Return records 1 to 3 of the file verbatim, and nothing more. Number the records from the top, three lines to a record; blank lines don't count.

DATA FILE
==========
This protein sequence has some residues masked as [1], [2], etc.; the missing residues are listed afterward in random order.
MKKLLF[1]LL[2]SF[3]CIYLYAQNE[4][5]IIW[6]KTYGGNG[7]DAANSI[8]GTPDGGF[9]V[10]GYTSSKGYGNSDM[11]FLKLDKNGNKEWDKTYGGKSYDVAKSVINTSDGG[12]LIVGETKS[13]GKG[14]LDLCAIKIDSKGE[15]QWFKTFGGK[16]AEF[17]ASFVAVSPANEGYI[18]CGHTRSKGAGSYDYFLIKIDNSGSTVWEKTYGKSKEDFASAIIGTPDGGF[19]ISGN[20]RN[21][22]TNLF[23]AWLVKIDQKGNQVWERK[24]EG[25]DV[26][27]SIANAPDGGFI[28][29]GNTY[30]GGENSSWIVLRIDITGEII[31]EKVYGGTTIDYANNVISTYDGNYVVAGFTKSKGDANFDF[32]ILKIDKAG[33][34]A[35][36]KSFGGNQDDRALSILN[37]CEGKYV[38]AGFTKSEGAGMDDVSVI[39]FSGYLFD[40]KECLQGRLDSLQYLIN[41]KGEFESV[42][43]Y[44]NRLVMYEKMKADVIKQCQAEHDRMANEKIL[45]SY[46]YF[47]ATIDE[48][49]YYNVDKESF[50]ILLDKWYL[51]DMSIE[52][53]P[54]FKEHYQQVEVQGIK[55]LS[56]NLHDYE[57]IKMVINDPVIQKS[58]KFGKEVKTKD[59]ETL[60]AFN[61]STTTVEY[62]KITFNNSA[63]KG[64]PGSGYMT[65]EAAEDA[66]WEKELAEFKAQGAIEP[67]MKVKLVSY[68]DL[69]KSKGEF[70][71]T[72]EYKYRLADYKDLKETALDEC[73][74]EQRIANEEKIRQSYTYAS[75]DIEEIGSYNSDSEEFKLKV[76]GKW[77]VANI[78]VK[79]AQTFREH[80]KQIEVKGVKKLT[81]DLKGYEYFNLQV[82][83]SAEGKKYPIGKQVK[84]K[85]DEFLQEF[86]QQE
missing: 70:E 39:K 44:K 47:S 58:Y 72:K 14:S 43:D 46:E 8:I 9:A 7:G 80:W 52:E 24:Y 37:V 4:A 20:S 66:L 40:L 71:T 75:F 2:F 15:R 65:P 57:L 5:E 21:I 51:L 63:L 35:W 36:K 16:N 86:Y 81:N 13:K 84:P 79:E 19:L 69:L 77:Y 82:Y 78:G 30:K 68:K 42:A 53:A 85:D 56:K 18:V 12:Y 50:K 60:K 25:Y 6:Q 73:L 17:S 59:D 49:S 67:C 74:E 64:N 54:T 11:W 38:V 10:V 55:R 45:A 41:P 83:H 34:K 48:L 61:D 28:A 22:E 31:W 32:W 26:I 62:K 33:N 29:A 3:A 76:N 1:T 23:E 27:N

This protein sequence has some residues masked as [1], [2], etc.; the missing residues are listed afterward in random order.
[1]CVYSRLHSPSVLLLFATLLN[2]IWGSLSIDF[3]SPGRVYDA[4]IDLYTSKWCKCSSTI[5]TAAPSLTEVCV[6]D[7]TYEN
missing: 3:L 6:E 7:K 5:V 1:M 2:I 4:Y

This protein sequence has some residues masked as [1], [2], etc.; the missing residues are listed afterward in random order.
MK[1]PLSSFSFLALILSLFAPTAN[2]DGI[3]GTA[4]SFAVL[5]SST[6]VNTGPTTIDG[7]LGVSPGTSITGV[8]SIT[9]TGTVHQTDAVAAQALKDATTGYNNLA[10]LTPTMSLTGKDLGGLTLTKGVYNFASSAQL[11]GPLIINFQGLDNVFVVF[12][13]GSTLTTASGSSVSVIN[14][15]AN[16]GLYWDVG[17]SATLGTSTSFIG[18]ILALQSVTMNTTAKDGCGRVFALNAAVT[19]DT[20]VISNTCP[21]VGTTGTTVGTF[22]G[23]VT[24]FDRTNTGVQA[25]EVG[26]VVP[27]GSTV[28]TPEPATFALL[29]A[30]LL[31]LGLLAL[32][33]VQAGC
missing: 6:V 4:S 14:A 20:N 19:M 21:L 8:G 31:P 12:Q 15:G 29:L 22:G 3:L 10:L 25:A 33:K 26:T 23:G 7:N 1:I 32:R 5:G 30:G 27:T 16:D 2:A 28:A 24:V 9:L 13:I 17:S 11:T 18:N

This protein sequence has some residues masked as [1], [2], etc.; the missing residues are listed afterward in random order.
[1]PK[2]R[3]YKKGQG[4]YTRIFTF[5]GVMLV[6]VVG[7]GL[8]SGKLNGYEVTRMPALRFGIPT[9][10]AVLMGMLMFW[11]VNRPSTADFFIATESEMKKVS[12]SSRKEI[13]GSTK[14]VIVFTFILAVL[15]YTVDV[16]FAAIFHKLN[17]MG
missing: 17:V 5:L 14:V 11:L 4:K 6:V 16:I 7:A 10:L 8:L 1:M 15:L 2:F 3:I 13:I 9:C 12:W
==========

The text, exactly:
This protein sequence has some residues masked as [1], [2], etc.; the missing residues are listed afterward in random order.
MKKLLF[1]LL[2]SF[3]CIYLYAQNE[4][5]IIW[6]KTYGGNG[7]DAANSI[8]GTPDGGF[9]V[10]GYTSSKGYGNSDM[11]FLKLDKNGNKEWDKTYGGKSYDVAKSVINTSDGG[12]LIVGETKS[13]GKG[14]LDLCAIKIDSKGE[15]QWFKTFGGK[16]AEF[17]ASFVAVSPANEGYI[18]CGHTRSKGAGSYDYFLIKIDNSGSTVWEKTYGKSKEDFASAIIGTPDGGF[19]ISGN[20]RN[21][22]TNLF[23]AWLVKIDQKGNQVWERK[24]EG[25]DV[26][27]SIANAPDGGFI[28][29]GNTY[30]GGENSSWIVLRIDITGEII[31]EKVYGGTTIDYANNVISTYDGNYVVAGFTKSKGDANFDF[32]ILKIDKAG[33][34]A[35][36]KSFGGNQDDRALSILN[37]CEGKYV[38]AGFTKSEGAGMDDVSVI[39]FSGYLFD[40]KECLQGRLDSLQYLIN[41]KGEFESV[42][43]Y[44]NRLVMYEKMKADVIKQCQAEHDRMANEKIL[45]SY[46]YF[47]ATIDE[48][49]YYNVDKESF[50]ILLDKWYL[51]DMSIE[52][53]P[54]FKEHYQQVEVQGIK[55]LS[56]NLHDYE[57]IKMVINDPVIQKS[58]KFGKEVKTKD[59]ETL[60]AFN[61]STTTVEY[62]KITFNNSA[63]KG[64]PGSGYMT[65]EAAEDA[66]WEKELAEFKAQGAIEP[67]MKVKLVSY[68]DL[69]KSKGEF[70][71]T[72]EYKYRLADYKDLKETALDEC[73][74]EQRIANEEKIRQSYTYAS[75]DIEEIGSYNSDSEEFKLKV[76]GKW[77]VANI[78]VK[79]AQTFREH[80]KQIEVKGVKKLT[81]DLKGYEYFNLQV[82][83]SAEGKKYPIGKQVK[84]K[85]DEFLQEF[86]QQE
missing: 70:E 39:K 44:K 47:S 58:Y 72:K 14:S 43:D 46:E 8:I 9:A 7:G 80:W 52:E 24:Y 37:V 4:A 20:S 66:L 40:L 71:T 75:F 2:F 15:R 65:P 57:L 5:E 21:I 51:L 63:L 35:W 36:K 16:N 86:Y 81:N 13:K 84:P 79:E 19:L 69:L 77:Y 82:Y 78:G 30:K 68:K 42:A 53:A 85:D 56:K 18:V 12:Y 50:K 60:K 25:Y 6:Q 73:L 17:S 59:D 49:S 67:C 74:E 64:N 54:T 11:W 38:V 10:V 55:R 45:A 41:P 83:H 34:K 48:L 61:D 28:A 22:E 31:W 32:W 26:I 62:K 33:N 29:A 3:A 76:N 1:T 23:E 27:N

This protein sequence has some residues masked as [1], [2], etc.; the missing residues are listed afterward in random order.
[1]CVYSRLHSPSVLLLFATLLN[2]IWGSLSIDF[3]SPGRVYDA[4]IDLYTSKWCKCSSTI[5]TAAPSLTEVCV[6]D[7]TYEN
missing: 3:L 6:E 7:K 5:V 1:M 2:I 4:Y

This protein sequence has some residues masked as [1], [2], etc.; the missing residues are listed afterward in random order.
MK[1]PLSSFSFLALILSLFAPTAN[2]DGI[3]GTA[4]SFAVL[5]SST[6]VNTGPTTIDG[7]LGVSPGTSITGV[8]SIT[9]TGTVHQTDAVAAQALKDATTGYNNLA[10]LTPTMSLTGKDLGGLTLTKGVYNFASSAQL[11]GPLIINFQGLDNVFVVF[12][13]GSTLTTASGSSVSVIN[14][15]AN[16]GLYWDVG[17]SATLGTSTSFIG[18]ILALQSVTMNTTAKDGCGRVFALNAAVT[19]DT[20]VISNTCP[21]VGTTGTTVGTF[22]G[23]VT[24]FDRTNTGVQA[25]EVG[26]VVP[27]GSTV[28]TPEPATFALL[29]A[30]LL[31]LGLLAL[32][33]VQAGC
missing: 6:V 4:S 14:A 20:N 19:M 21:L 8:G 31:P 12:Q 15:G 29:L 22:G 3:L 10:L 25:A 33:K 26:T 23:G 7:N 1:I 32:R 5:G 30:G 27:T 16:D 2:A 28:A 24:V 9:L 13:I 17:S 11:T 18:N